In a bowl, mix the beaten eggs with the mashed potatoes and the cheese if using. Add the flour in 1/2 cup increments and work in until you get a soft, but not sticky dough. (you may not use all two cups…tonight I only needed about 1 and 3/4 cups).

Pinch off a ball of dough a little larger than a golf ball and roll out on the counter until you have a “snake” about 3/4″ in diameter.  Using a table knife, cut the snake into dumplings 1″ long.  Take a fork and sit it on the counter with the end of the tines pointing up.  Place one of the dumplings in the bow of the fork.  Applying just enough downward pressure to create ridges on the underside and a depression on the top.  At the same time, flick your finger and roll the dumpling off the end of the fork. (This is the tricky part…but it’s easier than it sounds and you’ll get the hang of it by time you’ve worked through all of the dough).

When you’ve turned all the dough into gnocchi, add them to the pot of water.  Stir gently to prevent sticking.  When all the gnocchi float to the top, cook for another minute or two (you can pull one out and taste for doneness).  Remove from water with a spider or strainer and toss in a warm bowl with the sauce of your choice.

There aren’t many better ways to use up leftovers.

Leftovers, Pt. 1: What’s on your sandwich?

November 29, 2009

Six of us were having (a non-turkey) dinner Saturday night and discussing Thanksgiving leftovers.

All were pretty much in agreement that no matter how much was consumed at the T-day table, the day wasn’t complete until a turkey sandwich was constructed and consumed. But what constituted the perfect sandwich was another matter.

For me, the sandwich had to have both white and dark meat; on buttered bread that was then slathered with mayonnaise. My earliest memories are of the sandwich being constructed on two slices of the mainstream Wonder-type grocery store bread.  As I got older, I would look for something more substantial to build the sandwich on.  Rye if there was some in the house, or a couple of slices of italian bread left over from the ravioli portion of the meal.  Some years, torpedo rolls or (better yet) snowflake* rolls purchased in advance for this purpose were employed in the production of the postprandial sandwich. Now days, the sandwich is built with two slices of homemade, rustic bread.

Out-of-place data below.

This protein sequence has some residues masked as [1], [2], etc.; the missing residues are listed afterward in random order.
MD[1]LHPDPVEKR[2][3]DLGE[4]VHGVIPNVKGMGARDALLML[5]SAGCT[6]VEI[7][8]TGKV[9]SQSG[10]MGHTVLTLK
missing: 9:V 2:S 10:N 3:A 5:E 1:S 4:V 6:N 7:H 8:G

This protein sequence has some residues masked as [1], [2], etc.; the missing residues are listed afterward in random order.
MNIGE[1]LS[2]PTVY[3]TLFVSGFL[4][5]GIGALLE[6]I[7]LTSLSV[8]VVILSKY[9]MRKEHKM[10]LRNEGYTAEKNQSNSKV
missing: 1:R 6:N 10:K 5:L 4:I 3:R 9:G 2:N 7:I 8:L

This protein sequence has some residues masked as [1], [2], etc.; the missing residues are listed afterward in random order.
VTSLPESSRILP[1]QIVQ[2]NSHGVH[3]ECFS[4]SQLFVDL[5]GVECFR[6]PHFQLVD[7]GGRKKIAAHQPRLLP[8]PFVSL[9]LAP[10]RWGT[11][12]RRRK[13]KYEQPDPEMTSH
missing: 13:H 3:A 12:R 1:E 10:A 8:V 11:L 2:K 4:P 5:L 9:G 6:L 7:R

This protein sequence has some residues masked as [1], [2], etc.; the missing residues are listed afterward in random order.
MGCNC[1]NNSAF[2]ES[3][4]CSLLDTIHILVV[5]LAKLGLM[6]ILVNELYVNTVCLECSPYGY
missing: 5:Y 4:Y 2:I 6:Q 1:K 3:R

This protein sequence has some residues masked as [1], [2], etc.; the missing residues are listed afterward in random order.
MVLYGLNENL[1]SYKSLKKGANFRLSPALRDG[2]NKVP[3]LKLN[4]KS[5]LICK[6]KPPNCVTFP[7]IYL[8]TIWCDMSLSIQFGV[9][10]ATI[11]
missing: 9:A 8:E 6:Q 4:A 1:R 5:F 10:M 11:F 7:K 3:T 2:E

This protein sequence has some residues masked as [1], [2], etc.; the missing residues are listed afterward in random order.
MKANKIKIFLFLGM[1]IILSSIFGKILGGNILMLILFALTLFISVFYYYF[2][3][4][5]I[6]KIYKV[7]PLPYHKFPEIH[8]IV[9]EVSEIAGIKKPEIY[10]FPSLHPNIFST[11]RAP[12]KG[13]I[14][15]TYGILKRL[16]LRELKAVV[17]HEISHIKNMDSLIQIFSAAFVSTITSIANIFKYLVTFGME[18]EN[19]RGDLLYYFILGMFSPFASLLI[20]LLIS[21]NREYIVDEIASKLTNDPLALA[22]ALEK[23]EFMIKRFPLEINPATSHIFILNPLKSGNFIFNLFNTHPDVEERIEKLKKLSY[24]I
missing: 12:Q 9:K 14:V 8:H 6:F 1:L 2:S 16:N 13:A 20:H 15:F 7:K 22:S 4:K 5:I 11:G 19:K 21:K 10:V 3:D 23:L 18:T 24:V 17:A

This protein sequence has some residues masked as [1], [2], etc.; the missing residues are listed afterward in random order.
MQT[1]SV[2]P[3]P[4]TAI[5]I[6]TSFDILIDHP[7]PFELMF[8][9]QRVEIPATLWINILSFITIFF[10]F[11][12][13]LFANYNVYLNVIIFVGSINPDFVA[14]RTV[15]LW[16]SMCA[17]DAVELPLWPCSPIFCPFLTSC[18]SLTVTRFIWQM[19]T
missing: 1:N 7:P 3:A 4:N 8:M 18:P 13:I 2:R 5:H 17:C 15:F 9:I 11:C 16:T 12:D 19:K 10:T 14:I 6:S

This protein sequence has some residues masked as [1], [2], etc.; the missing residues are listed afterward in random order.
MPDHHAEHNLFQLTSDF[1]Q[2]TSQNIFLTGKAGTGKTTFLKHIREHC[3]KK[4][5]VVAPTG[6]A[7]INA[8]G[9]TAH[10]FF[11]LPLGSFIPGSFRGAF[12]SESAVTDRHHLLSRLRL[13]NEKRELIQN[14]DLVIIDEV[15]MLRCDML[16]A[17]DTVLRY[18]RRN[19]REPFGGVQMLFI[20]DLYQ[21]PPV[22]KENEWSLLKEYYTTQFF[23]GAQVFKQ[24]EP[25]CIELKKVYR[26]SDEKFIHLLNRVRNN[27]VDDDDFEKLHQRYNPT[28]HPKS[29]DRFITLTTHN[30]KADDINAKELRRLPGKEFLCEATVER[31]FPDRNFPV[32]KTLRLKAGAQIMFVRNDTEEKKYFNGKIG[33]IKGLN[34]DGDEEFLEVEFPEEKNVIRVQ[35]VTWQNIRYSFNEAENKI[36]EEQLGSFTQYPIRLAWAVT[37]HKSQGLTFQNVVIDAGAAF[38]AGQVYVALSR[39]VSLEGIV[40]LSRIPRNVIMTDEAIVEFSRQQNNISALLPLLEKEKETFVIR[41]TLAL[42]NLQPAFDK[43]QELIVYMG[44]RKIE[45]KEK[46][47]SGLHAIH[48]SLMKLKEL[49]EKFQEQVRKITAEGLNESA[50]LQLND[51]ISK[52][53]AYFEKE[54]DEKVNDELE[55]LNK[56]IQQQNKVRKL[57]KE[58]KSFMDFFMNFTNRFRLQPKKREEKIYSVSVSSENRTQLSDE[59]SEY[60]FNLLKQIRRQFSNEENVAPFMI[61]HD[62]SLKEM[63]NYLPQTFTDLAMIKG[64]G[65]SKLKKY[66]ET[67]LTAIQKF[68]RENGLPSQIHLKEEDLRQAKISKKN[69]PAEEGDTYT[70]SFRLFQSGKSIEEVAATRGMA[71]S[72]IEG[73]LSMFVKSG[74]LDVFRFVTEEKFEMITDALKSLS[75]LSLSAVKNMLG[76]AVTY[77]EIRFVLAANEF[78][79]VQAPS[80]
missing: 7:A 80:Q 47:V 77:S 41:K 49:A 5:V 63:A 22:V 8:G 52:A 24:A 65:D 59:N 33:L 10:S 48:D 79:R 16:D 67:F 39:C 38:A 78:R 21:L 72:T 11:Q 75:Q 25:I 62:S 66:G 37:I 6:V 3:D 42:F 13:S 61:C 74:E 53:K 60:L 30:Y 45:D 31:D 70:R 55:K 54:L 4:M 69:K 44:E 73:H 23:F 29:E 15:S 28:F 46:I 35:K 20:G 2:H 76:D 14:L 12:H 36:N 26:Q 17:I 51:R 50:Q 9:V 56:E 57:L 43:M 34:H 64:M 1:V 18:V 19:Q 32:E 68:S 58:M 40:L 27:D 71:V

No matter what breadstuffs were employed as bookends, the contents of my sandwich was always the same, turkey, butter, mayo.  I thought, in my youthful ignorance, that was the only acceptable recipe for a turkey sandwich made from Thanksgiving leftovers.

As noted in my post about cranberry sauce, I was in college when I was introduced to the basic turkey sandwich with cranberry sauce added.  Interesting…it adds a touch of sweet and sour to the classic combination.  But I wasn’t giving up my standard.

Some folks, I have come to find out, add a helping of leftover dressing to their sandwich, either with or without the cranberry sauce.  I have to admit, I haven’t tried this.  I love our traditional sausage and mushroom dressing and will heat up a helping to have on the side with my turkey sandwich. 

The idea of adding what is essentially a savory bread pudding to the contents of a sandwich seems, even to me, a bit of overkill.

Then again, Thanksgiving does celebrate bounty/encourage gluttony, so why not?

*For those not familiar, the snowflake roll is a soft dinner roll similar to the common hamburger bun but dusted generously with flour for the “snowflake” effect.  Delightfully messy and quite a tasty conveyance for all manner of hand meals (aka sandwiches).